# Volume of a Prism - Formula, Derivation, Definition, Examples

A prism is a vital shape in geometry. The figure’s name is derived from the fact that it is created by considering a polygonal base and extending its sides until it creates an equilibrium with the opposing base.

This blog post will discuss what a prism is, its definition, different types, and the formulas for volume and surface area. We will also give examples of how to use the details provided.

## What Is a Prism?

A prism is a three-dimensional geometric figure with two congruent and parallel faces, called bases, which take the shape of a plane figure. The additional faces are rectangles, and their number depends on how many sides the similar base has. For example, if the bases are triangular, the prism would have three sides. If the bases are pentagons, there will be five sides.

### Definition

The characteristics of a prism are fascinating. The base and top both have an edge in parallel with the other two sides, creating them congruent to each other as well! This means that all three dimensions - length and width in front and depth to the back - can be deconstructed into these four parts:

A lateral face (meaning both height AND depth)

Two parallel planes which make up each base

An illusory line standing upright across any given point on either side of this shape's core/midline—usually known collectively as an axis of symmetry

Two vertices (the plural of vertex) where any three planes join

### Kinds of Prisms

There are three major kinds of prisms:

Rectangular prism

Triangular prism

Pentagonal prism

The rectangular prism is a regular type of prism. It has six faces that are all rectangles. It looks like a box.

The triangular prism has two triangular bases and three rectangular sides.

The pentagonal prism consists of two pentagonal bases and five rectangular faces. It seems a lot like a triangular prism, but the pentagonal shape of the base sets it apart.

## The Formula for the Volume of a Prism

Volume is a measurement of the total amount of space that an object occupies. As an essential figure in geometry, the volume of a prism is very important for your studies.

The formula for the volume of a rectangular prism is V=B*h, assuming,

V = Volume

B = Base area

h= Height

Ultimately, since bases can have all kinds of figures, you will need to retain few formulas to calculate the surface area of the base. Still, we will go through that afterwards.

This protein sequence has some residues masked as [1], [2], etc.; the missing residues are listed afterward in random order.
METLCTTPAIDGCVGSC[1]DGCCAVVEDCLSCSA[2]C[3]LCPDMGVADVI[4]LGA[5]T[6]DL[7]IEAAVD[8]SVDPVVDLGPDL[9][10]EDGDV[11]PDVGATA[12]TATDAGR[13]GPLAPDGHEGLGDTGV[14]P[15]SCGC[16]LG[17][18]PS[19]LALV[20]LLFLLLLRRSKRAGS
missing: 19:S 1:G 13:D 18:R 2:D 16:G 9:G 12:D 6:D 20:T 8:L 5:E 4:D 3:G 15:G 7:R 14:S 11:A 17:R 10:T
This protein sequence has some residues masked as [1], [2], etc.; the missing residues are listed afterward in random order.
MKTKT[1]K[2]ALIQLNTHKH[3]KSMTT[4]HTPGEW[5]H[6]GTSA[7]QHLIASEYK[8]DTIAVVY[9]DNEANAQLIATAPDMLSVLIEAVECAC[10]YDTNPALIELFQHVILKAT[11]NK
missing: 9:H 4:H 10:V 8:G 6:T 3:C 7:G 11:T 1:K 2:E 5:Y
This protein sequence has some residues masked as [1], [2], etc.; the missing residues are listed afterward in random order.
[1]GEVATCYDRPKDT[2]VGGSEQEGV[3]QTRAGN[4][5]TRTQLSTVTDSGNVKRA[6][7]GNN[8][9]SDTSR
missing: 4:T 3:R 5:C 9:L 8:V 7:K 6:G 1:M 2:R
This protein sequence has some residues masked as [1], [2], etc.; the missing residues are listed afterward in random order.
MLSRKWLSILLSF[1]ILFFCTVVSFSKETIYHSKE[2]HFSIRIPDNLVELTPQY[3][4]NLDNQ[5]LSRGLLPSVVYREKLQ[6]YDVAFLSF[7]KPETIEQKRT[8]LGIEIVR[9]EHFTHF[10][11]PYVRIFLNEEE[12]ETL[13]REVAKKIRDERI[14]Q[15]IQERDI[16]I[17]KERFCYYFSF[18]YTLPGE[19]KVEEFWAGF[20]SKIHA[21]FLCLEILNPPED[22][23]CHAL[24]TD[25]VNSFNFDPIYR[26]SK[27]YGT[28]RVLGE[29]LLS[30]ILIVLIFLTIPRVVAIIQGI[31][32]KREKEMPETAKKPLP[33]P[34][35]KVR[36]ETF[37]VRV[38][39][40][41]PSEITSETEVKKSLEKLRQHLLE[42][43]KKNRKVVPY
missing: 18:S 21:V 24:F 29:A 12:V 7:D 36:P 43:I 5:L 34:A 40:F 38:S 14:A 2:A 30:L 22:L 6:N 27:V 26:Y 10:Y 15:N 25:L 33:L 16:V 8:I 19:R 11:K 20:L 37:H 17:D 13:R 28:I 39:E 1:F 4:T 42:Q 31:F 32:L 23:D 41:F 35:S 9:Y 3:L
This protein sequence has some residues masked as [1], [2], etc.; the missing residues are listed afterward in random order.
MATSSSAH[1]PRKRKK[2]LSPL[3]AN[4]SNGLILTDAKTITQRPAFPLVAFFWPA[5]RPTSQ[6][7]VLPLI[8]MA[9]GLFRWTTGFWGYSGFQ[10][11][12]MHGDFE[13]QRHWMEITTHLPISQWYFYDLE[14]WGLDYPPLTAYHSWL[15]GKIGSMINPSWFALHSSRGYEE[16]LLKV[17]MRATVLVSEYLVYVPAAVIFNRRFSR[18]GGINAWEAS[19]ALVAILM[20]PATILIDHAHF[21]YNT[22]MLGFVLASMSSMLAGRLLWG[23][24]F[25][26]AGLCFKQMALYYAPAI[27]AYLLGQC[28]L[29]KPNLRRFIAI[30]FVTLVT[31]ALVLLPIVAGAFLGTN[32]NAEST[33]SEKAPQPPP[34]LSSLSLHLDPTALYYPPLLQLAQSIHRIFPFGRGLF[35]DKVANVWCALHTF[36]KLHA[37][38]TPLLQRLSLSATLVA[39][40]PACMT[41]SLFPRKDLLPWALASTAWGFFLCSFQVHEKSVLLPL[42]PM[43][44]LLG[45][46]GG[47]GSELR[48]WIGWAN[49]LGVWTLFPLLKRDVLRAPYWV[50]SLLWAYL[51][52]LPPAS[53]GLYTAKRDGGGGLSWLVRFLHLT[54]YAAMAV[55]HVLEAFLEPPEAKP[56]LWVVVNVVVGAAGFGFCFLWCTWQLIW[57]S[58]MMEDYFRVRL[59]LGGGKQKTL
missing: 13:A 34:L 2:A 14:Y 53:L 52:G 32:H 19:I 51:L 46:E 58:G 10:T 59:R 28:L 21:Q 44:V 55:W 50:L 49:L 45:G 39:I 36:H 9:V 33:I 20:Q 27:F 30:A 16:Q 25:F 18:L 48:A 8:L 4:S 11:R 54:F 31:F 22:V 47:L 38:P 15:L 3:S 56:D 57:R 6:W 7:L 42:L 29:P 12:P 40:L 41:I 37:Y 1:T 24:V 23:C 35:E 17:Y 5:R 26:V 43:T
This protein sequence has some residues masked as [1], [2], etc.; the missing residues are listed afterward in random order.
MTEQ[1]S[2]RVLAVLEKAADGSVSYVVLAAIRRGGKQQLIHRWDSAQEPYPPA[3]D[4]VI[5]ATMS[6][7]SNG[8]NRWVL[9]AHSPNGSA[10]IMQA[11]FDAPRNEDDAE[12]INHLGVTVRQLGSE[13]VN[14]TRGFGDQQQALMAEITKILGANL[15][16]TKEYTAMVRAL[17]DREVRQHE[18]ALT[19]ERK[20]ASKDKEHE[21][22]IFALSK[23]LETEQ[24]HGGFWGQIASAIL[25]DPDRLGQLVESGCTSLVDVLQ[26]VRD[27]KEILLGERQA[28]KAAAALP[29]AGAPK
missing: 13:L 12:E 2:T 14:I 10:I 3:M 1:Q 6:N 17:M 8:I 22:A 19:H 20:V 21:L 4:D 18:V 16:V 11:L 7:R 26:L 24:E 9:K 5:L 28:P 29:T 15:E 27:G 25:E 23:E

### The Derivation of the Formula

To derive the formula for the volume of a rectangular prism, we have to look at a cube. A cube is a three-dimensional object with six sides that are all squares. The formula for the volume of a cube is V=s^3, where,

V = Volume

s = Side length

Immediately, we will take a slice out of our cube that is h units thick. This slice will by itself be a rectangular prism. The volume of this rectangular prism is B*h. The B in the formula stands for the base area of the rectangle. The h in the formula stands for height, that is how dense our slice was.

Now that we have a formula for the volume of a rectangular prism, we can use it on any kind of prism.

### Examples of How to Use the Formula

Since we have the formulas for the volume of a rectangular prism, triangular prism, and pentagonal prism, let’s put them to use.

First, let’s work on the volume of a rectangular prism with a base area of 36 square inches and a height of 12 inches.

V=B*h

V=36*12

V=432 square inches

Now, consider another problem, let’s work on the volume of a triangular prism with a base area of 30 square inches and a height of 15 inches.

V=Bh

V=30*15

V=450 cubic inches

As long as you possess the surface area and height, you will calculate the volume with no issue.

## The Surface Area of a Prism

Now, let’s discuss about the surface area. The surface area of an object is the measurement of the total area that the object’s surface comprises of. It is an important part of the formula; thus, we must learn how to find it.

There are a several distinctive methods to figure out the surface area of a prism. To measure the surface area of a rectangular prism, you can use this: A=2(lb + bh + lh), assuming,

l = Length of the rectangular prism

b = Breadth of the rectangular prism

h = Height of the rectangular prism

To compute the surface area of a triangular prism, we will employ this formula:

SA=(S1+S2+S3)L+bh

assuming,

b = The bottom edge of the base triangle,

h = height of said triangle,

l = length of the prism

S1, S2, and S3 = The three sides of the base triangle

bh = the total area of the two triangles, or [2 × (1/2 × bh)] = bh

We can also use SA = (Perimeter of the base × Length of the prism) + (2 × Base area)

### Example for Finding the Surface Area of a Rectangular Prism

First, we will determine the total surface area of a rectangular prism with the following dimensions.

l=8 in

b=5 in

h=7 in

To calculate this, we will replace these numbers into the corresponding formula as follows:

SA = 2(lb + bh + lh)

SA = 2(8*5 + 5*7 + 8*7)

SA = 2(40 + 35 + 56)

SA = 2 × 131

SA = 262 square inches

### Example for Computing the Surface Area of a Triangular Prism

To calculate the surface area of a triangular prism, we will work on the total surface area by ensuing identical steps as before.

This prism consists of a base area of 60 square inches, a base perimeter of 40 inches, and a length of 7 inches. Thus,

SA=(Perimeter of the base × Length of the prism) + (2 × Base Area)

Or,

SA = (40*7) + (2*60)

SA = 400 square inches

With this data, you should be able to figure out any prism’s volume and surface area. Try it out for yourself and observe how simple it is!

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